The exceptional nature of the volcanic archipelago that inspired Darwin's theory of evolution makes the rest of Ecuador go unnoticed by many travelers, despite being one of the countries with the most complete offer and being comfortable to visit: its relatively small size , its good roads and having the US dollar for currency make things much easier.
In this territory the observation of fauna from very different habitats is concentrated, incredible scenarios for practicing adventure sports, coasts that hide treasures for surfers, volcanoes and tropical forests for hiking and national parks with enormous biodiversity.
What can be combined with a more conventional cultural trip, between interesting colonial cities, indigenous markets or increasingly sophisticated gastronomic proposals.
For lovers of wildlife observation, Ecuador has a huge advantage: its diversity of habitats, ranging from highland grasslands to Amazonian tropical forests, each with its own variety of animals.
We will be able to observe dozens of species of birds in the cloud forests of the altiplano, listen to the cries of howler monkeys in the Amazon, or spot whales, dolphins, and seabirds in the Pacific.
More information in the new Lonely Planet guide 'Ecuador and the Galapagos Islands' and at lonelyplanet.es.
More information in the new Lonely Planet guide 'Ecuador and the Galapagos Islands' and at lonelyplanet.es.
Observation of fauna in the Yasuní National Park
An exceptional place is the Yasuní National Park, the great natural area of the so-called Oriente, the Ecuadorian Amazon.
It is also one of the least explored areas of the country: nearly 10,000 square kilometers of swamps, lakes, rivers, and dense tropical jungle.
Its enormous biodiversity includes some of the most difficult animals to see in the jungle, such as the jaguar, the harpy eagle, the anaconda or the tapir.
Canoe with tourists in one of the rivers of the Yasuní National Park, in the Ecuadorian Oriente.
Alamy Stock Photo
It is accessed from the city of Coca, the place where in 1542 Francisco de Orellana undertook his famous journey from the headwaters of the Napo River in search of El Dorado.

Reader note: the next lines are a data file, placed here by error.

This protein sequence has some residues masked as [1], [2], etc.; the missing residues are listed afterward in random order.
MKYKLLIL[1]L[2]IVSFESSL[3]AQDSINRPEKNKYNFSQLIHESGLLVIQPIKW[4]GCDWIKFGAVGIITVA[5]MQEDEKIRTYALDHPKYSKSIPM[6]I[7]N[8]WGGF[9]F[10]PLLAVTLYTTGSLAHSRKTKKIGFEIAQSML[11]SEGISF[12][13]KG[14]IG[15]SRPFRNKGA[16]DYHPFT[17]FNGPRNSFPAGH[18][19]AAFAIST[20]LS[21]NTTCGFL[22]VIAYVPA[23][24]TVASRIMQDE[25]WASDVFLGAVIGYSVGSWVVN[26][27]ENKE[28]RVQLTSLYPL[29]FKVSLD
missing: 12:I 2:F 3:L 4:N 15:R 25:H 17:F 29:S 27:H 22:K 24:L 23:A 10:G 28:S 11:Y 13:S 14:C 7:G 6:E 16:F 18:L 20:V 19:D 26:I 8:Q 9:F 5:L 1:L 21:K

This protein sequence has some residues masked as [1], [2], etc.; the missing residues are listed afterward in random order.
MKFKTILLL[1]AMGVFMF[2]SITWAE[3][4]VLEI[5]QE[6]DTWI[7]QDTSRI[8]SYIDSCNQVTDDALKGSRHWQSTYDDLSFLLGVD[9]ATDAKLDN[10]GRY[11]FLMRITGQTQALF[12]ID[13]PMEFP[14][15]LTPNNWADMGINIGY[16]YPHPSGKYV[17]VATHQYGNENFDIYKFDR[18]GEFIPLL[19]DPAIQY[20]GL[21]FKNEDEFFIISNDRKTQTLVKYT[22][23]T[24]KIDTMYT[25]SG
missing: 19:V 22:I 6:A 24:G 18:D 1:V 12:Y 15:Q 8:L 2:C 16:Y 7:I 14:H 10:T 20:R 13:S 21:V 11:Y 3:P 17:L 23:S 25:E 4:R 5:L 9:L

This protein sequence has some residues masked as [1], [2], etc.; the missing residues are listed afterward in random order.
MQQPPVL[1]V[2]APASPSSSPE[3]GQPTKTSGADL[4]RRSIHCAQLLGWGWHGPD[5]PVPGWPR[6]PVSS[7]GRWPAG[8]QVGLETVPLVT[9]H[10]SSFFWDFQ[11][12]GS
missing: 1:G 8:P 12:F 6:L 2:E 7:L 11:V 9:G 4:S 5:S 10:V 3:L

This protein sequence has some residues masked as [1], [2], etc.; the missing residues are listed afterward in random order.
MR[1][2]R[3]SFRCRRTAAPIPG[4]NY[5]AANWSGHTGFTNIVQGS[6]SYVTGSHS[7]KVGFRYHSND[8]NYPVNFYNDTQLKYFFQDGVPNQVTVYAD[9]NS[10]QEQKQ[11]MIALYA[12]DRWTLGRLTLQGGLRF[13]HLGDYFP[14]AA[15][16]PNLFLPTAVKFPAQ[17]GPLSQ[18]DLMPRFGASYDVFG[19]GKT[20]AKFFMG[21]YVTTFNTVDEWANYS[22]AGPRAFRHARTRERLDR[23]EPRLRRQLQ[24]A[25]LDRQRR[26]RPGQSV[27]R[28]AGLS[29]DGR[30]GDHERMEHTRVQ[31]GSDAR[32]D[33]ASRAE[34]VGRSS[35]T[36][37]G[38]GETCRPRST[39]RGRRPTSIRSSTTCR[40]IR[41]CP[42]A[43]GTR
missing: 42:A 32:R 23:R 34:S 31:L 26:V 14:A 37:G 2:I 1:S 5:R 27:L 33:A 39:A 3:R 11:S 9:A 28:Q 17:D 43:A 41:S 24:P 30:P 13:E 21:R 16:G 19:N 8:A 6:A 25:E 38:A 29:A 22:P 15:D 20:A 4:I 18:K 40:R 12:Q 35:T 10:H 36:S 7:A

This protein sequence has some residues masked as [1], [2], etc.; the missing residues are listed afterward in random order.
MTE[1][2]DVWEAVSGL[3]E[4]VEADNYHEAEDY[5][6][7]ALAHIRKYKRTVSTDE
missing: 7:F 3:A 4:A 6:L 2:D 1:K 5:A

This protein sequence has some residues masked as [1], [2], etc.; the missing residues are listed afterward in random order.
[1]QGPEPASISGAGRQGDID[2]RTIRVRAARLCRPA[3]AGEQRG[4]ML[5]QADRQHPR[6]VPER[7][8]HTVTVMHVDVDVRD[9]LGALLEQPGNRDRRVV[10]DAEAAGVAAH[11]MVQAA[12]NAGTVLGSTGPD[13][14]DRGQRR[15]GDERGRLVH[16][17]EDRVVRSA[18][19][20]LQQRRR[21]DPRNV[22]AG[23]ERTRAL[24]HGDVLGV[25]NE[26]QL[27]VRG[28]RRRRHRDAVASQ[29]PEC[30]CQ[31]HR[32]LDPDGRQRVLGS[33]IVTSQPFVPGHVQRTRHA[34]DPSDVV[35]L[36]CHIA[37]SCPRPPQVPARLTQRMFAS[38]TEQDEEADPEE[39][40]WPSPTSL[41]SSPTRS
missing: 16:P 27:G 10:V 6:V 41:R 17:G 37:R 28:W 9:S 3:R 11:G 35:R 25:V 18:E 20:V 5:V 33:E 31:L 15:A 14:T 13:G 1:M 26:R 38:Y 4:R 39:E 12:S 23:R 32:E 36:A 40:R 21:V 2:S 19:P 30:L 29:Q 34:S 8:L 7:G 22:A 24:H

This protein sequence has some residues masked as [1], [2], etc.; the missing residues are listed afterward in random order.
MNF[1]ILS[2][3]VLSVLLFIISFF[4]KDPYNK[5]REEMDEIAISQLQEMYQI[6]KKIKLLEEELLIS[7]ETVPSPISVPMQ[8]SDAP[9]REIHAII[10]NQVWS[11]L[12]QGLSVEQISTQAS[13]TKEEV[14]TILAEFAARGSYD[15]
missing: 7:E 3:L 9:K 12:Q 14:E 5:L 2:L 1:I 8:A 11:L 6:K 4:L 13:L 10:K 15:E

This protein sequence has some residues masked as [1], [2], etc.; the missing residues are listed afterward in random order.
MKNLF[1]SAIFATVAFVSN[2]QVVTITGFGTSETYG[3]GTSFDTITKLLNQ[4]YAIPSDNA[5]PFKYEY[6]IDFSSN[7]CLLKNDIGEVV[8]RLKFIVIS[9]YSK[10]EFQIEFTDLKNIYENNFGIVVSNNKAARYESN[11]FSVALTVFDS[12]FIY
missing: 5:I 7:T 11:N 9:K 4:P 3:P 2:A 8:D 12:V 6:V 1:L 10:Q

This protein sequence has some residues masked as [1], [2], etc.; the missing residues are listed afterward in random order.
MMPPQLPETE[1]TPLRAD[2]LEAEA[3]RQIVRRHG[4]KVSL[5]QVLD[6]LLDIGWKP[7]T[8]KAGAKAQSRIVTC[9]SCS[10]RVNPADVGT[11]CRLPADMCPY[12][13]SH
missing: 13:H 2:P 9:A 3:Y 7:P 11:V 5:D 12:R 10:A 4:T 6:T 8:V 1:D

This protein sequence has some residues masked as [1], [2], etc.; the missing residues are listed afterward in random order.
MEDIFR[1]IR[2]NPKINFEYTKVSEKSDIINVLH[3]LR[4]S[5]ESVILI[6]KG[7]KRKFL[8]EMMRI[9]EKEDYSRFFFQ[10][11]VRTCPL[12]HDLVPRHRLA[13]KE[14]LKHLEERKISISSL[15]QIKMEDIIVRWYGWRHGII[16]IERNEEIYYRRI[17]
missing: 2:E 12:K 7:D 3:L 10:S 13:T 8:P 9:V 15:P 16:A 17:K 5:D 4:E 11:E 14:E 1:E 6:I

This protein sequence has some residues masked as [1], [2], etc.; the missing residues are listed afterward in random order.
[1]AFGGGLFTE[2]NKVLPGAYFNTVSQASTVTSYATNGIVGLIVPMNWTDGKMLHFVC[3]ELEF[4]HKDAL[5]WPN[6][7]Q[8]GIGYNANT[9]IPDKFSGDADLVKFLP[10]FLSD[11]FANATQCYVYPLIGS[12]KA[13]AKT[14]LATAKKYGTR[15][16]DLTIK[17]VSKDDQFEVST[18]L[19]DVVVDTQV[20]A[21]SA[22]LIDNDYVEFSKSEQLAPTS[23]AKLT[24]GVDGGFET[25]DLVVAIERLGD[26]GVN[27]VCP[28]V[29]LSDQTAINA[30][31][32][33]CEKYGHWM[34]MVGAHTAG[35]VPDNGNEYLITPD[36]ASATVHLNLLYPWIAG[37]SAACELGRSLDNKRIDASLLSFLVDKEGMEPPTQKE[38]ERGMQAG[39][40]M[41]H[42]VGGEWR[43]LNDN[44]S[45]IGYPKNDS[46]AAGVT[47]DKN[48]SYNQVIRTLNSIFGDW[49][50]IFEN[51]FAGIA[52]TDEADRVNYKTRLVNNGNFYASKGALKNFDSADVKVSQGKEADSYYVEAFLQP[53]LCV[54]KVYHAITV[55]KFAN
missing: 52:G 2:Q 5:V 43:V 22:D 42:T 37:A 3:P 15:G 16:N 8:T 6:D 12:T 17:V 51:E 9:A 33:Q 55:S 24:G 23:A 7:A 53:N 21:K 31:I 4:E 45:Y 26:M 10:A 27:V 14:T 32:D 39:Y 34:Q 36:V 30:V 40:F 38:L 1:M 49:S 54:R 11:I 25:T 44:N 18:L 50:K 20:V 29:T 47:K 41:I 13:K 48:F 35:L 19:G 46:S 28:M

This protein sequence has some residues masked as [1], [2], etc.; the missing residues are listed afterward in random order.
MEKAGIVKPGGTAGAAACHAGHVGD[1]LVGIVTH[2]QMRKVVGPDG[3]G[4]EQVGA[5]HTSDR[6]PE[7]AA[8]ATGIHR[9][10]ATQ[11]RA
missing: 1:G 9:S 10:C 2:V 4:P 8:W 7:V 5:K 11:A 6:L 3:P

Its rivers and forest trails are perfect for exploring the reserve and on the trail of furry primates, peccaries, toucans and freshwater dolphins.
Some lodges even have jungle-roof lookouts with great views (and better chances of spotting wildlife).
And, at nightfall, you can take a guided tour in search of nocturnal animals.
Yasuní is also a cultural reserve: a small number of Tagaeri, Taromenane and Oñamenane live here, traditional hunter-gatherer peoples who resist contact with the outside world and whose territory has been modified to protect them from extinction.
The nearby Huaorani reserve acts as a barrier to protect these towns from which there are hardly any inhabitants left.
The discovery of oil underground in the park has further endangered the area.
Hummingbirds, orchids and butterflies in Mindo
The cloud forests located northwest of Quito are famous for their abundance of birds.
More than 600 of the 1,600 species that are cataloged in Ecuador live here.
The small town of Mindo, on the western slope of the Andes, just a few hours from the capital, is one of the most popular destinations for backpackers.
It is famous for its birds, and a giant hummingbird painted in its central plaza proclaims it.
Amateur ornithologists from all over the world visit this place, and the atmosphere is pleasant in their downtown premises, where they seduce travelers with aromatic coffees and chocolates that dazzle palates and noses (there are circuits to see the coffee and cocoa production process ).
All this is completed with a good offer of outdoor activities (rafting, tubing, zip lines) to enjoy the cloud forest.
Three hummingbirds sucking from a flower in a forest around Mindo (Ecuador).Alamy Stock Photo
If you cannot distinguish a Rufous-headed Chachalaca (
) from a Red-fronted humpback (
) and if you are interested in getting to know them, it is best to walk the trails that start from the so-called Casa Amarilla, a couple of blocks from the central park of Mindo.